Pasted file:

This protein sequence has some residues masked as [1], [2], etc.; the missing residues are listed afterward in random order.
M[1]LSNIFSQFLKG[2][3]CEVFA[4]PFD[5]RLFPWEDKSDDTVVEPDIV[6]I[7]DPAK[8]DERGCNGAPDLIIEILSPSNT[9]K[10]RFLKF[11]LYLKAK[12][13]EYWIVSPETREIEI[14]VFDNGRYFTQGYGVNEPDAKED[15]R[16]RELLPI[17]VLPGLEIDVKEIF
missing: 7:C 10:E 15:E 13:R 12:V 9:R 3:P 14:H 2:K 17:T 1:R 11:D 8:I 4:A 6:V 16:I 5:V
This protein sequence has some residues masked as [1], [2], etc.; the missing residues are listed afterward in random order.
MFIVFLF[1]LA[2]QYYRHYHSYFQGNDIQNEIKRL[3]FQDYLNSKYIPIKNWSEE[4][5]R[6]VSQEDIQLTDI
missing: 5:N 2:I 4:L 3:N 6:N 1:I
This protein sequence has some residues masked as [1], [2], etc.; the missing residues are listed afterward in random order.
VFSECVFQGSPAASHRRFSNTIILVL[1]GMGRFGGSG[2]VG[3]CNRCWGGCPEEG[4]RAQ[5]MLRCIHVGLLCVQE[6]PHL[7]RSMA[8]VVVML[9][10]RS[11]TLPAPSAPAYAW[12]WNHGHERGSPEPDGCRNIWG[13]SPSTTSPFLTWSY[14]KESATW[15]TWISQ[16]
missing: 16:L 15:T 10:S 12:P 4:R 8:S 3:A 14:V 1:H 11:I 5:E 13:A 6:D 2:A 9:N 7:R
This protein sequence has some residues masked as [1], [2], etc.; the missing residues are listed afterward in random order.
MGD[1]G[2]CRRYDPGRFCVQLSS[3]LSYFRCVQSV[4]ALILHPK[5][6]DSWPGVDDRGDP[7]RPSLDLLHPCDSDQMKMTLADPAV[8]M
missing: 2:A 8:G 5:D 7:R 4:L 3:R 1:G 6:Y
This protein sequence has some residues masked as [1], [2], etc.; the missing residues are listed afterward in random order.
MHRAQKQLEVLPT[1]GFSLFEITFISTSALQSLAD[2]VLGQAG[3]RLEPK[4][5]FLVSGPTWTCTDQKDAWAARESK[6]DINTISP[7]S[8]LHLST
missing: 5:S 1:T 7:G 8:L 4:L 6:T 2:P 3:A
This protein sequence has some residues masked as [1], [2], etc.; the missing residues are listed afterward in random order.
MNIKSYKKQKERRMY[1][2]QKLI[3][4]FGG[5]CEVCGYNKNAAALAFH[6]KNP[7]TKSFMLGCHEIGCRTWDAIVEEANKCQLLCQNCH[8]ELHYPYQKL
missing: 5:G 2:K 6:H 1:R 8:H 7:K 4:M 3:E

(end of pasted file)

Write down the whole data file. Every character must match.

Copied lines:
This protein sequence has some residues masked as [1], [2], etc.; the missing residues are listed afterward in random order.
M[1]LSNIFSQFLKG[2][3]CEVFA[4]PFD[5]RLFPWEDKSDDTVVEPDIV[6]I[7]DPAK[8]DERGCNGAPDLIIEILSPSNT[9]K[10]RFLKF[11]LYLKAK[12][13]EYWIVSPETREIEI[14]VFDNGRYFTQGYGVNEPDAKED[15]R[16]RELLPI[17]VLPGLEIDVKEIF
missing: 7:C 10:E 15:E 13:R 12:V 9:R 3:P 14:H 2:K 17:T 1:R 11:D 8:I 4:A 6:V 16:I 5:V
This protein sequence has some residues masked as [1], [2], etc.; the missing residues are listed afterward in random order.
MFIVFLF[1]LA[2]QYYRHYHSYFQGNDIQNEIKRL[3]FQDYLNSKYIPIKNWSEE[4][5]R[6]VSQEDIQLTDI
missing: 5:N 2:I 4:L 3:N 6:N 1:I
This protein sequence has some residues masked as [1], [2], etc.; the missing residues are listed afterward in random order.
VFSECVFQGSPAASHRRFSNTIILVL[1]GMGRFGGSG[2]VG[3]CNRCWGGCPEEG[4]RAQ[5]MLRCIHVGLLCVQE[6]PHL[7]RSMA[8]VVVML[9][10]RS[11]TLPAPSAPAYAW[12]WNHGHERGSPEPDGCRNIWG[13]SPSTTSPFLTWSY[14]KESATW[15]TWISQ[16]
missing: 16:L 15:T 10:S 12:P 4:R 8:S 3:A 14:V 1:H 11:I 5:E 13:A 6:D 2:A 9:N 7:R
This protein sequence has some residues masked as [1], [2], etc.; the missing residues are listed afterward in random order.
MGD[1]G[2]CRRYDPGRFCVQLSS[3]LSYFRCVQSV[4]ALILHPK[5][6]DSWPGVDDRGDP[7]RPSLDLLHPCDSDQMKMTLADPAV[8]M
missing: 2:A 8:G 5:D 7:R 4:L 3:R 1:G 6:Y
This protein sequence has some residues masked as [1], [2], etc.; the missing residues are listed afterward in random order.
MHRAQKQLEVLPT[1]GFSLFEITFISTSALQSLAD[2]VLGQAG[3]RLEPK[4][5]FLVSGPTWTCTDQKDAWAARESK[6]DINTISP[7]S[8]LHLST
missing: 5:S 1:T 7:G 8:L 4:L 6:T 2:P 3:A
This protein sequence has some residues masked as [1], [2], etc.; the missing residues are listed afterward in random order.
MNIKSYKKQKERRMY[1][2]QKLI[3][4]FGG[5]CEVCGYNKNAAALAFH[6]KNP[7]TKSFMLGCHEIGCRTWDAIVEEANKCQLLCQNCH[8]ELHYPYQKL
missing: 5:G 2:K 6:H 1:R 8:H 7:K 4:M 3:E